As Archbishop Drexel Gomez has been invited to address the synod, it seems appropriate to draw attention to some earlier remarks of his about the covenant. George Conger originally wrote this up for the Central Florida Episcopalian, although it has since appeared elsewhere. Read Gomez brings ‘Global South’ perspective to Diocese of Central Florida.
Also, the Standing Committee of the Diocese of Virginia has published a response to the Draft Anglican Covenant which can be found here as a PDF, but is quite short so is reproduced here below the fold.
Last week in a letter to the Church Times Canon Gregory Cameron wrote a defence of the Covenant principle in response to an earlier letter from John Plant. This week there are three further responses, including one from the Bishop of Lincoln.
A Response to the Draft Anglican Covenant from the Standing Committee of The Diocese of Virginia
We recognize the challenging work undertaken by the Covenant Design Group and acknowledge the draft they have presented. We affirm that the Draft Anglican Covenant is intended for discussion by every Province of the Anglican Communion and is therefore a step in the larger and longer conversation of how we live out our union in Christ.
We affirm and celebrate that we already have a covenant initiated by our gracious God, unmerited, unearned and undeserved, as revealed to us in Holy Scripture. By the love and merit of the Son in his Incarnation, Passion, Resurrection, and Ascension, we belong to God for ever. By the charism of the Holy Spirit, we are pledged to one another as members of the Body of Christ in bonds of love which no human action can dissolve. The covenant relationship we share with one another as a gift of the Triune God has been long expressed in the Nicene Creed and in the ancient baptismal confession of the Apostles’ Creed.
We question whether a Covenant that arises out of a particular conflict and disagreement can serve to make us one, as Christ desires us to be. We fear that such a Covenant will lead to more conflict and division.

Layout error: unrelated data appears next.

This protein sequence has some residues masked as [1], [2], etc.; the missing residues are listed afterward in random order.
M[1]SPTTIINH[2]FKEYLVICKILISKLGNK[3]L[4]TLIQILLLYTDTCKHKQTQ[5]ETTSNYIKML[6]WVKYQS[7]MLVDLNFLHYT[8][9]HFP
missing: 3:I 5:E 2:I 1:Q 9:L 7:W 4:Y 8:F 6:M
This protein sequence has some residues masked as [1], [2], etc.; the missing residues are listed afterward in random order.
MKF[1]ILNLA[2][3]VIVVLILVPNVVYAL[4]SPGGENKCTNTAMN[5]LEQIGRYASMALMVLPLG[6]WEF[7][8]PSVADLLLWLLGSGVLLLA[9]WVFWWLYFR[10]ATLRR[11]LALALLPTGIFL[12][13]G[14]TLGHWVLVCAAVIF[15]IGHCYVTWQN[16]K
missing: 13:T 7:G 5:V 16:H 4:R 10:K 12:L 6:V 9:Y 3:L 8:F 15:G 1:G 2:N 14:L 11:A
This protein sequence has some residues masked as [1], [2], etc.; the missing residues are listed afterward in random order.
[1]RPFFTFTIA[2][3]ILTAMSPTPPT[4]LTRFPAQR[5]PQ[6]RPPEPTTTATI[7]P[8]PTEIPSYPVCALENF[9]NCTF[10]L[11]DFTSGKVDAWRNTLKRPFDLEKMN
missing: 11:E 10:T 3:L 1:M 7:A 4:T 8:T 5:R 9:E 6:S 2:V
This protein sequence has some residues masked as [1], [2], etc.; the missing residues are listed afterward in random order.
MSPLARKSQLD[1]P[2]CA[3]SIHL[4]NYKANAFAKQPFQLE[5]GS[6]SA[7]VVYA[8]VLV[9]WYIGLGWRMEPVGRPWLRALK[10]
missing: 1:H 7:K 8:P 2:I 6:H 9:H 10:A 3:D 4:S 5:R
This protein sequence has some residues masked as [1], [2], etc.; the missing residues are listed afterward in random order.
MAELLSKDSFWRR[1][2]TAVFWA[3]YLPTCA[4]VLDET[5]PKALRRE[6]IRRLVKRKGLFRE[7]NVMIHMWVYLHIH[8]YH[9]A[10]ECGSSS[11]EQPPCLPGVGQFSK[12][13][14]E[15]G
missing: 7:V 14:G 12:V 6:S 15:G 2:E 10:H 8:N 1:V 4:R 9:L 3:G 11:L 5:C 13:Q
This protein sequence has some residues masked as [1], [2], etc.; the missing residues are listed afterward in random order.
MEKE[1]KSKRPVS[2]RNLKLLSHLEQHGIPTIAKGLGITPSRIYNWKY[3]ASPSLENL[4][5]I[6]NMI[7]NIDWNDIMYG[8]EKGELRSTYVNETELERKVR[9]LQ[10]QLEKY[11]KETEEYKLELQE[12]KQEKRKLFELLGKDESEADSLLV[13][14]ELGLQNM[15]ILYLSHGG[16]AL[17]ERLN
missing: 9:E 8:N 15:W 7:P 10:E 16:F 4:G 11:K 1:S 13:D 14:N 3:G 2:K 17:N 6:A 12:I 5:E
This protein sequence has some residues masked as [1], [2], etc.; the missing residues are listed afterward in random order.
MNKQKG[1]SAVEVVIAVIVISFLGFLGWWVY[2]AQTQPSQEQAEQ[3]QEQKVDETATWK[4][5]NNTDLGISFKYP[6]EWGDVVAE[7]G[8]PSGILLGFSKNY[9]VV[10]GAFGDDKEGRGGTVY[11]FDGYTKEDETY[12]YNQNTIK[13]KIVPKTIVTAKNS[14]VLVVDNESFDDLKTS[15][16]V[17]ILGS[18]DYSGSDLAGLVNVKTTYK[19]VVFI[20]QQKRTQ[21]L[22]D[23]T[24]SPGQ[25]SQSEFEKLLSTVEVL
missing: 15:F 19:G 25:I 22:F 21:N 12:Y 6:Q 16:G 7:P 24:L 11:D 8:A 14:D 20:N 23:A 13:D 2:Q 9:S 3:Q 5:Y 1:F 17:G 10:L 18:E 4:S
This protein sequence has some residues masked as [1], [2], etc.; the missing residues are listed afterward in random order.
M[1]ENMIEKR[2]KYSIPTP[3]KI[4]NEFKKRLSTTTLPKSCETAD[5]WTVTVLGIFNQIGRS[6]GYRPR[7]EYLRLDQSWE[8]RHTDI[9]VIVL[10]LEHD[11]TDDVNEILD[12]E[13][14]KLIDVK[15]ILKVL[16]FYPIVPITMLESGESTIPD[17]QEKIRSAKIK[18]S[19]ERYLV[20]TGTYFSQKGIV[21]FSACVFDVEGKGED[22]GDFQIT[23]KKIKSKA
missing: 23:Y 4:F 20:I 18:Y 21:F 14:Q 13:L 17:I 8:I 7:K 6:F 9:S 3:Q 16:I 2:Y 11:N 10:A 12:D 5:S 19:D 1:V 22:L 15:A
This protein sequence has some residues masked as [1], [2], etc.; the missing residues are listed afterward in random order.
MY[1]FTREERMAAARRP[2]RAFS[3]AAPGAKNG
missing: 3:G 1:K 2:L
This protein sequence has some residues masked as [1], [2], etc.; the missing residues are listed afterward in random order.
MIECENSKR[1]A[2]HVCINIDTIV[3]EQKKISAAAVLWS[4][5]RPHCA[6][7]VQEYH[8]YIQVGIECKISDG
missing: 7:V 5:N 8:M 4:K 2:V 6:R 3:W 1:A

We recognize that the Instruments of Unity in the Anglican Communion have developed organically over time and that the interrelationships between the Instruments have been fluid and changeable. We oppose definitions and descriptions of the Instruments that limit them and prevent the emergence in the future of changes or of additional Instruments that reflect the broad riches of the Anglican Communion.
We particularly object to the clauses in the Draft Covenant that limit the authority of the Anglican Consultative Council, the only Instrument of Unity that includes lay people. We affirm that the full inclusion of the laity in decision making and leadership is a hallmark of The Episcopal Church and a particular charism of Anglicanism, and we object to any action that would diminish its vitality.
We also object to the disproportionate power given in the Draft Anglican Covenant to the Primates’ Meeting and oppose efforts to establish any body akin to the Roman Catholic Curia. The establishment of such a body is profoundly contrary to the historic spirit of Anglicanism. We are deeply concerned that the Meeting of Primates has already assumed improper and unprecedented authority to adjudicate genuine theological disagreements and to dictate what actions Provinces may or may not take without regard to the synodical structures of the Provinces, as evidenced in their Dar es Salaam Communiqué.
We conclude that the Draft Anglican Covenant is profoundly impaired by its disregard for the deep theological grounds on which we already belong together, the ecclesial history of Anglicanism as a family of interdependent yet autonomous churches that are both episcopally led and synodically governed, and by a rush to end the current disagreements in which we find ourselves.